Alert Message Icon

Please update your browser.

Please update your browser now to help protect your accounts and give you a better experience on our site. See your browser choices.

Begin Site Message Content
Alert Message Icon
End Site Message Content

We’ve signed you out of your account.

Logoff You’ve successfully signed out

We’ve enhanced our platform for For a better experience, download the Chase app for your iPhone or Android. Or, go to System Requirements from your laptop or desktop.


Napkin DiversificationOpens Overlay

Diversification: Smooth Your Ride

Diversification can help reduce your portfolio’s risk and cushions the market’s bumps.



In a perfect world, your investments would only go up. In the real world, all investments hit some bumps. However, spreading your money across different types of investments through diversification lessens the effects of those bumps, so you get a steadier ride.

Spreading your bets around can protect your money.

Unless you happen to own a magic wand, diversification can be your best bet for reducing risk in your portfolio. At one extreme, imagine that you only owned one stock in your portfolio. A recession or a few bad business decisions by management could cause the value of your portfolio to drop significantly, and even reach $0. At the other extreme, suppose you owned a small stake in different types of businesses all over the world. Recessions could come and go, but you would probably own a bundle of winners regardless of the market environment.

That’s the hope of diversification: That even when the markets are fluctuating, you’ll still own some investments that at least hold their value or even appreciate. Diversifying can help even out your portfolio’s returns and may help boost performance during those scary downturns. Plus, knowing that you don’t hold all your eggs in one basket can make it easier to stick with your plan when stock prices drop, which is one of the essentials to earning a solid long-term return.

Broader diversification offers better protection.

The more widely you invest your assets, the better your chances of holding something that zigs when the rest of the market zags. Consider diversifying across a number of dimensions:

  • Mix different asset classes. Stocks provide growth, while bonds offer stability. For some investors, holding alternative asset classes, such as real estate or commodities, may also be appropriate.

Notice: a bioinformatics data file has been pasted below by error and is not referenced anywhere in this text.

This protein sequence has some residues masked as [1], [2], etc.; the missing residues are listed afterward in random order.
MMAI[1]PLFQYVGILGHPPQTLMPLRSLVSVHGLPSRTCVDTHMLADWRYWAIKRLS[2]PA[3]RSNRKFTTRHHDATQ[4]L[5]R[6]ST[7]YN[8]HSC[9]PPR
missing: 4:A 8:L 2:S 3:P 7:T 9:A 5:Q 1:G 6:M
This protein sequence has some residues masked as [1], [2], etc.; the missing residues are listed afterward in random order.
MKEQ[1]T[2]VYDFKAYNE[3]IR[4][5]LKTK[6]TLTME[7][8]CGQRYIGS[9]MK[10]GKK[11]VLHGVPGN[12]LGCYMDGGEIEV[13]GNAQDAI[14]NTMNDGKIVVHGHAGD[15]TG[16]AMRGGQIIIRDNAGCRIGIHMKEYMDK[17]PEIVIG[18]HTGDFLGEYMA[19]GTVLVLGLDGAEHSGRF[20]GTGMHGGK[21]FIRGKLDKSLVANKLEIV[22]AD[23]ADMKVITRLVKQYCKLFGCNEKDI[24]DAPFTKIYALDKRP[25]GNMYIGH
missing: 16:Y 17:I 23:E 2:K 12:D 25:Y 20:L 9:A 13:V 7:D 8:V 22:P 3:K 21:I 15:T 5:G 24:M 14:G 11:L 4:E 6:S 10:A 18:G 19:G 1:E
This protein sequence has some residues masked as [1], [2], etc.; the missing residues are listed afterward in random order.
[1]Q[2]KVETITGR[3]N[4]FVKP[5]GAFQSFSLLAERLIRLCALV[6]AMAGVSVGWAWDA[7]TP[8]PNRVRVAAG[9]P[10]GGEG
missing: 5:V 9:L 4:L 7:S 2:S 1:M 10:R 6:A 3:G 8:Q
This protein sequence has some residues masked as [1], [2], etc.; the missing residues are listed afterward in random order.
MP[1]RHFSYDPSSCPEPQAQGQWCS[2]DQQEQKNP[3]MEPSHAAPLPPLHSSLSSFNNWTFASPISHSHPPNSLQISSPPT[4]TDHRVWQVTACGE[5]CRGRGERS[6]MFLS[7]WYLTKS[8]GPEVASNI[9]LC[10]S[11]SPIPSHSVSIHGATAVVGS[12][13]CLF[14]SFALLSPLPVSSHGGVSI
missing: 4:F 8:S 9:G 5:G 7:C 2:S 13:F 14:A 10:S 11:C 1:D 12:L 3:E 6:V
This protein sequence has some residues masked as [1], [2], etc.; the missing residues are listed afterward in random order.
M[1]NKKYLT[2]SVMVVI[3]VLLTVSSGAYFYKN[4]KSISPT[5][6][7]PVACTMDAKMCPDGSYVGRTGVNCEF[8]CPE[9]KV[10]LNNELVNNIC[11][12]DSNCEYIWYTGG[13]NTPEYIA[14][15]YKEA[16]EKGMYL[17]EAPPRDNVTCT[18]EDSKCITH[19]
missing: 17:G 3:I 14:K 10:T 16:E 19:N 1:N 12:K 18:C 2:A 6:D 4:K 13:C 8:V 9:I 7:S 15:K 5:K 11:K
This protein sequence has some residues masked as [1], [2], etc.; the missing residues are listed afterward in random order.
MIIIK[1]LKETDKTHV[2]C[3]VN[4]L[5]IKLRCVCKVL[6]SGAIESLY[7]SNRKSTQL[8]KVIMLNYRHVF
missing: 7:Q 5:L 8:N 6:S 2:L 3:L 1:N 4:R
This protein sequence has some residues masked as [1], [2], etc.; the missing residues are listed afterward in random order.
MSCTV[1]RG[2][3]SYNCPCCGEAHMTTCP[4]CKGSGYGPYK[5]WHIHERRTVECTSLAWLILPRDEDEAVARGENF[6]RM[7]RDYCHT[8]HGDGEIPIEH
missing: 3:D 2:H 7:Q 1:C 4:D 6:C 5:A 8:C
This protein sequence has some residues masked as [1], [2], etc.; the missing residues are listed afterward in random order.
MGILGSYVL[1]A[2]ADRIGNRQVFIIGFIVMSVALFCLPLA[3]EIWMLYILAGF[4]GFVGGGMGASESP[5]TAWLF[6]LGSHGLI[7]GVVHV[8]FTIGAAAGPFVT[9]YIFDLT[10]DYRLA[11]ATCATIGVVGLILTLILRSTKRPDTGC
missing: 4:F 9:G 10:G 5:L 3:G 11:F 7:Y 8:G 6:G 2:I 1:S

• Invest in an assortment of industries. Different industries may go through boom and bust cycles at different times. Aim for a broad cross-section of the economy.
  • Spread your bets around the globe. Diversifying geographically allows you to capture the returns of higher-growth nations and can protect you when the U.S. economy stumbles.
  • Hold a range of individual securities. A fully diversified portfolio may contain hundreds or even thousands of securities. Mutual funds and exchange-traded funds can offer such broad diversification without the headache of tracking a sprawling portfolio.

In turbulent times, a diversified portfolio can provide a steadier ride.

Markets have given investors a bumpy ride over the past 15 years—a period that included a major market downturn, significant geopolitical upheaval and many natural disasters. The chart below shows annual returns for major asset classes during this period. Note that each asset class spent at least one year as one of the worst two performers or top two performers with one exception: A well-diversified portfolio of stocks, bonds, and other assets performed in the middle of the pack every year, ultimately returning more than 8% annualized over the period. Despite the many scary headlines of the past 15 years, cash was the worst-performing asset in more years than any other asset class.

Chart displaying asset classes including Bonds, Securities, and Fixed income annuities.  Since 2015, bonds have dropped 3%, Securities have risen 10%, Fixed income has risen 2%.

Source: J.P. Morgan Asset Management, Guide to the Markets, as of June 30, 2018.


You're now leaving Chase

Chase's website and/or mobile terms, privacy and security policies don't apply to the site or app you're about to visit. Please review its terms, privacy and security policies to see how they apply to you. Chase isn’t responsible for (and doesn't provide) any products, services or content at this third-party site or app, except for products and services that explicitly carry the Chase name.